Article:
Cypriot Antiquities


Cyprus, the island of Aphrodite, with its rare natural beauty, is the easternmost island of the Mediterranean and the third largest island following Sicily and Sardinia. Early on the geographical location and the rich copper reserves turned Cyprus into a transit trade post between the Aegean and the Near East. The exchange of commodities and ideas, but also the fusion of different traditions, gave rise to a glorious civilization which, even though it adopted many elements of the East, succeeded in preserving its particularity throughout its age-old history .

The permanent exhibition displays 180 works. Through the exhibits various aspects of the ancient Cypriot life are highlighted, such as religion, art and commerce, whereas simultaneously the special character of the Cypriot culture and also the bonds forged with the Greek Civilization are attested. The exhibits which visitors will come upon include, among others, intricate prehistoric and Archaic vases, impressive figurines that served as votives, distinctive sculptures that manifest Greek influences and also representative bronze artefacts (five of which have been loaned by the Republic of Cyprus for the purposes of the exhibition).

The exhibition is accompanied by audiovisual material that facilitates the acquaintance of visitors with the natural environment of the island and its rich history, as evidenced by the excavation finds.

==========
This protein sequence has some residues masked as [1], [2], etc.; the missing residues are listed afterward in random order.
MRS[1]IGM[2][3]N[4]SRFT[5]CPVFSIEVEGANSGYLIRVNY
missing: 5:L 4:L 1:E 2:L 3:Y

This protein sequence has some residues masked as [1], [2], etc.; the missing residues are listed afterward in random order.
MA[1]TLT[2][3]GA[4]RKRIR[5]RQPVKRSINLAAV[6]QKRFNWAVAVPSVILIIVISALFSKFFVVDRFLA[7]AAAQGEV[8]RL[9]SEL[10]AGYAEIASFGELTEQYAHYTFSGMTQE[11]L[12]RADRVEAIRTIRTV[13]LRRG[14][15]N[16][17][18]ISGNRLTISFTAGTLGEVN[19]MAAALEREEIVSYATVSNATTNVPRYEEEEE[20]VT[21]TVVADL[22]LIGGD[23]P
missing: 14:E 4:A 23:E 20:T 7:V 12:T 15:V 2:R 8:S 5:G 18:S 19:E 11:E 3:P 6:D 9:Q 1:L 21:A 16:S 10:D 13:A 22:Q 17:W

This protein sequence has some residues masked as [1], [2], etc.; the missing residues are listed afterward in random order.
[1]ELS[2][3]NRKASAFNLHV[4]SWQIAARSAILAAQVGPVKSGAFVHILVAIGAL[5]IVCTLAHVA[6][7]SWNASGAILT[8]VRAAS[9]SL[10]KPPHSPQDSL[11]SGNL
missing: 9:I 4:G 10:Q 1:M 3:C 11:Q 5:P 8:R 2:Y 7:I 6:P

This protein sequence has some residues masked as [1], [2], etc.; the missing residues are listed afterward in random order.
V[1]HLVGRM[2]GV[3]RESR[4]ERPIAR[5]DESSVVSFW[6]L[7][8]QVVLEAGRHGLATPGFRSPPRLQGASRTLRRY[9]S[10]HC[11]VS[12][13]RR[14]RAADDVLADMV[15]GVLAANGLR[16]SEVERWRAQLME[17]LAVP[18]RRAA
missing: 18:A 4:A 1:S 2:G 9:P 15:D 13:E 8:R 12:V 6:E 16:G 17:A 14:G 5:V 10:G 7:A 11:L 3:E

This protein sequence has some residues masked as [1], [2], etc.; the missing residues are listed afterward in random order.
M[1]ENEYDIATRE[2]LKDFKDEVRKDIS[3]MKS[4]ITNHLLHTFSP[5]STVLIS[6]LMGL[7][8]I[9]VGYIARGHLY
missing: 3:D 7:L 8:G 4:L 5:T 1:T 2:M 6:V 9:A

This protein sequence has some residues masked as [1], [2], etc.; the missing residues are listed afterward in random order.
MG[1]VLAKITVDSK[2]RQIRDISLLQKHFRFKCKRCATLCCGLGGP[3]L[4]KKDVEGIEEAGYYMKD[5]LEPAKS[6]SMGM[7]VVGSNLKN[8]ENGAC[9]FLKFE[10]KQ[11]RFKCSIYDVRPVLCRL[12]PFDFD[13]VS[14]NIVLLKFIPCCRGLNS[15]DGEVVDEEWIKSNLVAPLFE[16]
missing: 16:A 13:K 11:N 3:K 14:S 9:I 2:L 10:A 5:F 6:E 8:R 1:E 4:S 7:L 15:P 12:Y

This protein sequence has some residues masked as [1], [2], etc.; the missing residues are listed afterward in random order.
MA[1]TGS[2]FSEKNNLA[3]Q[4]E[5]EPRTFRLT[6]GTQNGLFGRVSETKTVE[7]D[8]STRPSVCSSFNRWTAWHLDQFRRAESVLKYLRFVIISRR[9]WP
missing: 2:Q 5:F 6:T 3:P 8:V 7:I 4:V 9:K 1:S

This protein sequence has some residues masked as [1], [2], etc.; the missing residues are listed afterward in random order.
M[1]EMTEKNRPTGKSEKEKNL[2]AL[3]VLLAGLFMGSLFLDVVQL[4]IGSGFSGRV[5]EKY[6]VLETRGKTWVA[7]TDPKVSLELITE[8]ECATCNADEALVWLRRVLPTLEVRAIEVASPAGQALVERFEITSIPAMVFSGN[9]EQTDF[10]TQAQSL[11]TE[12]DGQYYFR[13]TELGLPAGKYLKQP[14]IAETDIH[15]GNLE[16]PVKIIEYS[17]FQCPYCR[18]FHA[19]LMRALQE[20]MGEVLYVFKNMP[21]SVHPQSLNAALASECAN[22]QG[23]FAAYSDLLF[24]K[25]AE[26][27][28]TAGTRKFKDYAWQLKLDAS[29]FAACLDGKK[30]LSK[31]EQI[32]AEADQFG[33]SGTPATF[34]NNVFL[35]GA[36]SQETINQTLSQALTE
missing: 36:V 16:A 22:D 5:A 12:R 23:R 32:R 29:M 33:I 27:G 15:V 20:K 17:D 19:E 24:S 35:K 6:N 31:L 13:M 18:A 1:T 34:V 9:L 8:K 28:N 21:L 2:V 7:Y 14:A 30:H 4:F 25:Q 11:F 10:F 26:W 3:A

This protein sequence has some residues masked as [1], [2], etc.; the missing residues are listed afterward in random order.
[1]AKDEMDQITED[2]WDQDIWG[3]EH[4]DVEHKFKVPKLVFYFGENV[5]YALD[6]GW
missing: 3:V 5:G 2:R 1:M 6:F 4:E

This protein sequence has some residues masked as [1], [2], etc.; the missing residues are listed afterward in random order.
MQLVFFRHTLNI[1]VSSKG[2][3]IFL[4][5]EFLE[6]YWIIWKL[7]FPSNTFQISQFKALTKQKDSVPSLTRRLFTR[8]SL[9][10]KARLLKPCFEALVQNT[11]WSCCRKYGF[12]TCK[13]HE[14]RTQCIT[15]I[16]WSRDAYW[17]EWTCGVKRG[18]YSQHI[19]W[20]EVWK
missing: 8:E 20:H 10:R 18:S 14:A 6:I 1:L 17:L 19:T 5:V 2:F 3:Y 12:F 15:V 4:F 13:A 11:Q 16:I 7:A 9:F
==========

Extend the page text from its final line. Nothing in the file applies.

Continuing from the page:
History of the Collection

The Collection of Cypriot Antiquities of the National Archaeological Museum was gradually formed from the 19th century onwards with artefacts purchased by the Archaeological Society (1879) and donations bequeathed by collectors (1880, 1895, 1897). Its enrichment continued in the early 20th century with acquisitions and donations as well as through an official exchange programme of antiquities (1928). Today, the Collection of Cypriot Antiquities of the National Archaeological Museum amounts to around 850 works that represent all time periods of Cypriot history and art, from the Early Bronze Age (circa 2500 BC) to the Roman Period (4th century AD).

The permanent exhibition of the Cypriot Antiquities of the National Archaeological Museum was inaugurated on March 18, 2009 by the President of the Hellenic Republic, Mr. Karolos Papoulias, and the president of the Republic of Cyprus, Mr. Dimitrios Christofias. The exhibition was financed by the A.G. Leventis Foundation and was implemented under the scientific supervision of Professor V. Karagiorgis, in collaboration with the National Archaeological Museum.

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